Habit and leaf form. Shrubs; evergreen; bearing essential oils. Plants with neither basal nor terminal concentrations of leaves; to 0.2–1.3 m high. Leptocaul. Mesophytic. Leaves minute to small; opposite; ‘herbaceous’, or leathery; petiolate to sessile; gland-dotted; aromatic; edgewise to the stem, or with ‘normal’ orientation; simple; epulvinate. Leaf blades dorsiventral, or isobilateral, or centric; entire; flat, or solid; semi-terete; linear, or lanceolate, or oblong, or ovate; linear, or ovate, or obovate, or oblong, or elliptic, or orbicular; pinnately veined, or parallel-veined, or one-veined; cross-venulate, or without cross-venules. Mature leaf blades adaxially glabrous, or pubescent (on margins); abaxially glabrous, or pubescent (on margins). Leaves without stipules; without a persistent basal meristem. Stem anatomy. Secondary thickening developing from a conventional cambial ring.
Reproductive type, pollination. Fertile flowers hermaphrodite. Unisexual flowers absent. Plants hermaphrodite. Entomophilous, or ornithophilous. Pollination mechanism unspecialized.
Inflorescence and flower features. Flowers solitary (apparently), or aggregated in ‘inflorescences’; axillary. Inflorescences axillary; commonly a ‘monad’ with a very short peduncle and a relatively long anthopodium; metaxytriads occurring rarely in R. dimorphandra which usually has dichasia, the two flowers of which appear to be at different stages of development. Flowers (bi) bracteolate. Bracteoles persistent. Flowers minute to medium-sized; regular, or somewhat irregular. The floral asymmetry (when noticeable) involving the androecium. Flowers 5(–6) merous; cyclic. Free hypanthium present (petals ‘inserted on the calyx’); campanulate, or obconic, or tubular (to hemispherical); extending beyond ovary. Hypogynous disk present (lining the hypanthium). Perianth with distinct calyx and corolla; 10, or 12; 2 -whorled; isomerous. Calyx present; 5(–6); 1 -whorled; gamosepalous; lobed. Calyx lobes markedly shorter than the tube, or about the same length as the tube. Calyx erect to spreading; imbricate, or valvate; exceeded by the corolla; regular; persistent. Calyx lobes oblong, or triangular (to hemispherical). Corolla present; 5(–6); 1 -whorled; polypetalous; imbricate; regular; white, or pink. Petals obovate, or orbicular; clawed. Androecial members definite in number. Androecium (5–)10(–12). Androecial members unbranched. Androecial sequence determinable, or not determinable. Androecial members free of the perianth, or adnate (to petal claws); all equal (when only 5 present), or markedly unequal (the antepetalous broader and longer than the antesepalous stamens); free of one another (? when only five present), or coherent (the filaments fused to varying extents, from shortly near the base to almost their whole length); 1 - adelphous; 2 -whorled (if considered as separate antesepalous and antepetalous whorls), or 1 -whorled (apparently). Androecium exclusively of fertile stamens, or including staminodes (hair-like processes at the base of the antepetalous filaments of some species). Stamens 5–12; attached on the rim of the hypanthium, or attached above the hypanthium; becoming exserted, or remaining included; not didynamous, not tetradynamous; all more or less similar in shape (when only 5), or distinctly dissimilar in shape (usually); isomerous with the perianth, or diplostemonous, or irregular in those species where some of the antesepalous stamens are missing, or some of the antepetalous stamens are doubled; oppositisepalous, or alternisepalous and oppositisepalous; both opposite and alternating with the corolla members, or all alternating with the corolla members; erect in bud, or inflexed in bud. Filaments not geniculate; broadly strap-shaped. Anthers separate from one another; all alike; dorsifixed (in R. carnosa, the anthers of all other species attached (but only at the midpoint) to the adaxial surface of the filament); non-versatile (usually), or versatile (in R. carnosa); dehiscing via longitudinal slits; introrse; tetrasporangiate; appendaged (? the connective with a globular to obovoid gland), or unappendaged. Gynoecium 3(–4) carpelled. The pistil 3(–4) celled. Gynoecium syncarpous; eu-syncarpous; partly inferior. Ovary plurilocular; 3(–4) locular. Epigynous disk absent. Gynoecium stylate. Styles 1; simple; from a depression at the top of the ovary; apical. Stigmas 1; capitate. Placentation axile (placentae not stalked). Ovules 2–12 per locule; ascending; collateral, or biseriate (rows interlocking, or rarely almost radially arranged); non-arillate; anatropous.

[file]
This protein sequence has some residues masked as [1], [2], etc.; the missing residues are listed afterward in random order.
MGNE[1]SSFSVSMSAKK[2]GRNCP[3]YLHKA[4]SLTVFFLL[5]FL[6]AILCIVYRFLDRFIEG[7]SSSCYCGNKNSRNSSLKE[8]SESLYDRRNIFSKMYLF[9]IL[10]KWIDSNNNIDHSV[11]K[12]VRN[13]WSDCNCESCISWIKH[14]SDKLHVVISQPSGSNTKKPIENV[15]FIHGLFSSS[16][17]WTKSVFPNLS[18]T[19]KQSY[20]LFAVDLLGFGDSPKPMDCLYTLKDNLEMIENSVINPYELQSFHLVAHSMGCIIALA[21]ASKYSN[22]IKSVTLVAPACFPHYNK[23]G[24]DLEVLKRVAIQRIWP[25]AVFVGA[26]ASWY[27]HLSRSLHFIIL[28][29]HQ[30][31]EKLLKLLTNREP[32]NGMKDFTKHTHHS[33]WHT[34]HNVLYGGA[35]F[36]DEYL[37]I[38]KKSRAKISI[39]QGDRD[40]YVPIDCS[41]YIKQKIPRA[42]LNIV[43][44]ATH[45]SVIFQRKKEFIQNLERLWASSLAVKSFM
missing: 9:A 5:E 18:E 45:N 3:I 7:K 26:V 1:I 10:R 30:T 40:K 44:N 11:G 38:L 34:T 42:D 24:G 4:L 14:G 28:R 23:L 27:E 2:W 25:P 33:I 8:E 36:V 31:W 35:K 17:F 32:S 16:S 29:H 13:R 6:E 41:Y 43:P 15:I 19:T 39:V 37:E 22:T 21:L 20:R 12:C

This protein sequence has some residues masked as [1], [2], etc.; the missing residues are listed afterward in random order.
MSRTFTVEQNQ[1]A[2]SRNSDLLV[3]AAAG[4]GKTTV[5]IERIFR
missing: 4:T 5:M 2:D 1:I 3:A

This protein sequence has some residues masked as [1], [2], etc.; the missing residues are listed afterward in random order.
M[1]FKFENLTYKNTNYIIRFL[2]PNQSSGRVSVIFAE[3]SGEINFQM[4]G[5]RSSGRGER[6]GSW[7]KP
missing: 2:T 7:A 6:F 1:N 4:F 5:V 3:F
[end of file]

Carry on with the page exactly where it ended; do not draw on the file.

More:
Fruit and seed features. Fruit non-fleshy; dehiscent; a capsule. Capsules dehiscing by valves, opening widely until almost at right angles to the fruit axis. Seeds reniform; non-endospermic; small; arillate, or non-arillate. Cotyledons 2. Embryo consisting of a large radicle with small cotyledons on a slender neck. Testa crustaceous, smooth to papillose.
Geography, cytology, number of species. Native of Australia. Endemic to Australia. Australian states and territories: Western Australia. South-West Botanical Province.
Etymology. After Sebastian Rinz and his son, Jacob, horticulturists of Frankfurt, who introduced many exotic plants into Germany in the early 19th century.
B.L. Rye, M.D. Barrett, T.D. Macfarlane, N.S. Lander, M.E. Trudgen, N.G. Marchant, K.R. Thiele